When am I going to write another book? People ask me that a lot. I usually hesitate to answer because the next book just hasn’t germinated yet. I know I should write more, but that isn’t the stuff books are made of. I don’t want to write a should. I want to write something that gives me so much energy and momentum that it will carry me through the long process of researching, writing, and re-writing that I know will be needed.
One idea has been to write the non-fiction version of the Metal Jews of Westerbork. This would get down to the nitty-gritty details of what my grandfather and his colleagues were doing to try to keep as many Jews in Westerbork as possible, so they didn’t get sent to the death camps. I have a friend, Myriam Daru*, who has been researching this line of inquiry. There is a LOT of information and it involves black marketeers and economics and so many different people that I have trouble keeping the facts straight. The idea of writing this book feels like starting a dissertation – and I don’t want to write a dissertation. I already did that a long time ago.
The title of my dissertation is Exploring the Self-in-Relation Theory: Women’s Idealized Relationships-of-Choice and Psychological Health. I spent two (or was it three) years ‘dissertating.’ Back then I turned dissertation into a verb because it was such an active part of my life. It wasn’t a thing; it was all I did. My dissertation was my partner, my lover, my existence. We even had arguments and break ups and periods of not talking and then getting back together. The Self-in-Relation Theory (Relational-Cultural Theory) is based on the work of Jean Baker Miller. The theory says that women engage in relationships that make them feel energized and connected and give them more zest in life.
Having written one book I know that an author has a very real relationship with the story and its characters. A book isn’t just a thing. When you step onto the page you start a relationship. It is a commitment. If you can’t make a commitment, then that book won’t come to life. It needs your full attention and needs to be nurtured and fed. It is only possible to do that well if you can fully engage and that means that the research and the manuscript must be something that gives something back to the author as well. It can’t be one-sided or the relationship won’t grow and the book won’t become fully developed.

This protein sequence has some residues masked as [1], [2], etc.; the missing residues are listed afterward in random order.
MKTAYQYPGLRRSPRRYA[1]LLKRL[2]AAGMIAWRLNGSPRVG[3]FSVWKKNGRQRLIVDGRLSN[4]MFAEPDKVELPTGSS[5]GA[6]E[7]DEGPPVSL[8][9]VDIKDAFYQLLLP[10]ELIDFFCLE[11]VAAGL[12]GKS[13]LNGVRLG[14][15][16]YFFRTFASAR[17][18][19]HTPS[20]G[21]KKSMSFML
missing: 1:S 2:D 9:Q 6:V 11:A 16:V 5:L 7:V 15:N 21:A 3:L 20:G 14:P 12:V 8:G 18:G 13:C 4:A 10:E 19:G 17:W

Last week it hit me like a thunderbolt. I haven’t started writing The Metal-Jews because that book isn’t giving me zest. I just can’t engage. Why am I starting a relationship with something that isn’t right for me? I need to end this relationship before it even starts and move on. There is something else out there for me.
I was on the train to NYC when the idea sparked. This idea came to me full throttle. This one makes me want to start writing – now! No more procrastination. I’m ready to stop thinking about writing and jump in. This will be a book of short stories of how the Latin American passports forged by the Polish diplomats and their Jewish partners saved lives. This is the book that I, as a trained interviewer, can sink my teeth into. This is the book that makes me want to dive in. How many families can I find and interview? How many will let me write their story? I see this as a book of inspiration. A book that will bring a tear and make the reader say, “Wow!” The reader will see how a few good men made the difference in the lives of people that were in the worst of circumstances.
Consider this my proposal. I am on one knee. Will you share your family story with me? Will you read this book?
*Myriam has posted some of her research on Academia.edu. Here it is.